Judgment held on Meehan bid to quash Guerin conviction

Brian Meehan serving life sentence for 1996 murder of journalist Veronica Guerin

Brian Meehan (47), from Crumlin, is serving a life sentence having being convicted by the Special Criminal Court in  1999 of the murder of Veronica  Guerin in June 1996. He was also jailed on drugs and firearms charges. File photograph: Ronan Quinlan/Collins

Brian Meehan (47), from Crumlin, is serving a life sentence having being convicted by the Special Criminal Court in 1999 of the murder of Veronica Guerin in June 1996. He was also jailed on drugs and firearms charges. File photograph: Ronan Quinlan/Collins

 

The Court of Appeal has reserved judgment on Brian Meehan’s bid to have his conviction for murdering journalist Veronica Guerin declared a miscarriage of justice.

Meehan (47), from Crumlin in Dublin, is serving a life sentence in Portlaoise prison having being convicted by the non-jury Special Criminal Court in July 1999 of the murder of Ms Guerin in June 1996 following a 31-day-trial. He was also jailed on drugs and firearms charges.

Meehan has applied to quash his 1999 murder conviction on the basis of alleged new or newly discovered facts.

The new evidence concerns matters which emerged in the course of the 2001 Special Criminal Court trial of John Gilligan, at the close of which Mr Gilligan was acquitted of Ms Guerin’s murder.

Counsel for Meehan, Hugh Hartnett SC, told the Court of Appeal on Thursday that the Special Criminal Court which tried his client relied entirely on the evidence of an “admitted accomplice” and protected witness, Russell Warren.

Statement supported

The court recognised that a statement of Marion Finnegan, who said she saw someone standing on the steps of Naas courthouse on the date in question, strongly supported Mr Warren’s account.

However, it emerged “out of the blue” on foot of inquiries from the Special Criminal Court at the end of Mr Gilligan’s trial, that Mr Warren had been put on an identification parade in front of Ms Finnegan shortly after the shooting and she had not identified him.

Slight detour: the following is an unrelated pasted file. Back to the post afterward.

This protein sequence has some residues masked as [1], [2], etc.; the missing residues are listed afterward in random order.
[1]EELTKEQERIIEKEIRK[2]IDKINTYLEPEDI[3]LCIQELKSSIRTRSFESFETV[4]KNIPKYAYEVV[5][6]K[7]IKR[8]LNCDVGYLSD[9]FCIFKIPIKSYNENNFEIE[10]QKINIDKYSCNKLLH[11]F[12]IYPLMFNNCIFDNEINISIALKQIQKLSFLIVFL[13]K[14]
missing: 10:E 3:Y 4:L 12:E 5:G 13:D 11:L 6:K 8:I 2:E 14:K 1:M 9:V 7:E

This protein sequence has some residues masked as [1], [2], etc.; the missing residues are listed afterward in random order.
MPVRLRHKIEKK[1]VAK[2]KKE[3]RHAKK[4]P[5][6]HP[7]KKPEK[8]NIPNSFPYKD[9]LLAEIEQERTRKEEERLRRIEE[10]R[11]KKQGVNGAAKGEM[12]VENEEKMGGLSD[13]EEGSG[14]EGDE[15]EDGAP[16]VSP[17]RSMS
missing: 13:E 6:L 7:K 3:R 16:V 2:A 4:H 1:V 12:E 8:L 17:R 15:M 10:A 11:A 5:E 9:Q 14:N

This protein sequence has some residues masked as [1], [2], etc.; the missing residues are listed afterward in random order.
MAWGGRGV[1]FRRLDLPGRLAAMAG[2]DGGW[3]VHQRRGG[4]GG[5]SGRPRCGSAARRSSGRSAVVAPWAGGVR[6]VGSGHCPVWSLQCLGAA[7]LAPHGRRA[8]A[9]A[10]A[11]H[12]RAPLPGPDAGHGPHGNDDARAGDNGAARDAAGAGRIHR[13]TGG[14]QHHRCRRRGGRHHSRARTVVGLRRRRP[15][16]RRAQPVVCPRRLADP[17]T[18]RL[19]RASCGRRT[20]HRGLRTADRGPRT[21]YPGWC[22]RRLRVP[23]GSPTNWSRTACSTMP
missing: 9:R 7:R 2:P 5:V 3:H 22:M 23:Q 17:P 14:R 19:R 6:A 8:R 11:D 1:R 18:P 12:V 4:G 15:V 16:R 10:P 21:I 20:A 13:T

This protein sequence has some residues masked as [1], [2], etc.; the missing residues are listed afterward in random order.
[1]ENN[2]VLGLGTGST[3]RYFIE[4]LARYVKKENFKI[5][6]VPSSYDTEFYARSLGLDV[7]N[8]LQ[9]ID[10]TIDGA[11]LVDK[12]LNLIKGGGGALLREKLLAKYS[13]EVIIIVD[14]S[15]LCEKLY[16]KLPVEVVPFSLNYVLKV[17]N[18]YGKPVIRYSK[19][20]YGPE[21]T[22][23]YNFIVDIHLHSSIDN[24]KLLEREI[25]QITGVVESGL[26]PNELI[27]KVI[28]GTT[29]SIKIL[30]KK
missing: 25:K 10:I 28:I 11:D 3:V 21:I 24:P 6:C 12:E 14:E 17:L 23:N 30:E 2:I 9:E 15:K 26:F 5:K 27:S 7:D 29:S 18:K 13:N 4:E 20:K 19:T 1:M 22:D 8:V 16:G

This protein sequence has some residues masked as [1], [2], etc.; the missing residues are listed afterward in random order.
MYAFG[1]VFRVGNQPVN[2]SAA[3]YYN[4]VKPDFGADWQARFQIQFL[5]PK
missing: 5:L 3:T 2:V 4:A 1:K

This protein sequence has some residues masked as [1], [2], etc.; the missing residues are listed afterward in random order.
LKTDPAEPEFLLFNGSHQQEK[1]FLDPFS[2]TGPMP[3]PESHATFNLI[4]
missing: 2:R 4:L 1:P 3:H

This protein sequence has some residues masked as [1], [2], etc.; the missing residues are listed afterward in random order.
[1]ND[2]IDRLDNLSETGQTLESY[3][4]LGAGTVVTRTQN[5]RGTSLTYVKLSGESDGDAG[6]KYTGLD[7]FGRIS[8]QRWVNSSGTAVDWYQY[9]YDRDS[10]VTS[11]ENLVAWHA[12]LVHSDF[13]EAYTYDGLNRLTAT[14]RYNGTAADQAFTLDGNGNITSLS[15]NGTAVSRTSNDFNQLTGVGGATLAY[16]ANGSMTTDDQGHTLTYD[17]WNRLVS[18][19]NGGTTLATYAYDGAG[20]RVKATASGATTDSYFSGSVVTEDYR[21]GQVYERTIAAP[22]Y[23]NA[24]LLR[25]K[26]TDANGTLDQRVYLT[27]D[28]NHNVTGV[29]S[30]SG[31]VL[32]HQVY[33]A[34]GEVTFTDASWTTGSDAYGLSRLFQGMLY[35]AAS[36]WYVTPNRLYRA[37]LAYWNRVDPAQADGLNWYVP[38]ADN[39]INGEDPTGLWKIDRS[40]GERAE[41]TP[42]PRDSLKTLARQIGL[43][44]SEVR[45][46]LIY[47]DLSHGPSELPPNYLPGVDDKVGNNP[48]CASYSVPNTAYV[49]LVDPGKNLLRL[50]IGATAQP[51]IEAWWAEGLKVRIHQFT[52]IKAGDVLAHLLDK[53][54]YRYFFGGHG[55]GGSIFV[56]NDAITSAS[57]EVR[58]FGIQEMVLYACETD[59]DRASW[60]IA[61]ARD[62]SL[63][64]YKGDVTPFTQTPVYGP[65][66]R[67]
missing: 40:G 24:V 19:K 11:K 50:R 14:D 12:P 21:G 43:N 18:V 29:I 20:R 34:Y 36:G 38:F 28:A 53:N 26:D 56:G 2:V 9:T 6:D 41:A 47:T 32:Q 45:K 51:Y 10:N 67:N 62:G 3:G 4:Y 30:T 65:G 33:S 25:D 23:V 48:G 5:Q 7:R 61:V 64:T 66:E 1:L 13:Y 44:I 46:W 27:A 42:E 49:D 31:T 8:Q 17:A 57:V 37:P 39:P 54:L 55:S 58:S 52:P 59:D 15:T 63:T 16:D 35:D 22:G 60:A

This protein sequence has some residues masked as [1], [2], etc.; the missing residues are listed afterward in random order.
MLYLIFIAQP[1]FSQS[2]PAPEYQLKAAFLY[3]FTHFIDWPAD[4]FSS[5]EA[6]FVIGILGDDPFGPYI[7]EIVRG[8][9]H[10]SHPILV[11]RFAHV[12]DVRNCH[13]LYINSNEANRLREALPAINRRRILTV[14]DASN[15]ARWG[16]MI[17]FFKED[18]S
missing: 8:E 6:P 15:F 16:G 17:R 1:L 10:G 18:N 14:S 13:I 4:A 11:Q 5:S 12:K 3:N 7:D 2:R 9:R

Her failure to identify him on the line-up was unknown to the defence, unknown to the court and presumably, Mr Hartnett said, unknown to the prosecution because if they had known about it they would have been professionally bound to put if before the court.

Mr Hartnett submitted that this was a new fact and “classically so”.

Counsel for the Director of Public Prosecutions, Paul Anthony McDermott SC, told the Court of Appeal on Friday that Meehan’s application was an “abuse of process”.

Appeal rejected

Mr McDermott said Veronica Guerin was shot 20 years ago, Meehan was convicted of her murder 16 years ago and his appeal was rejected over nine years ago.

He asked whether Irish criminal law ever had an end point, or did it expand limitlessly.

Mr McDermott asked what a person from another country would think upon seeing this case in court on this date.

Had there been a cold case review, they might wonder, had some piece of DNA evidence come to light or had someone made a deathbed confession, Mr McDermott asked, only for them to be told that it was an application under section 2 of the Criminal Procedure Act based on nothing new since the criminal trial and nothing new since the appeal.

He said the interpretation Meehan was seeking to put on section 2 would ensure finality could never be brought to criminal proceedings.

Mr Justice George Birmingham, who sat with Mr Justice Alan Mahon and Mr Justice John Edwards, said the court would reserve judgment.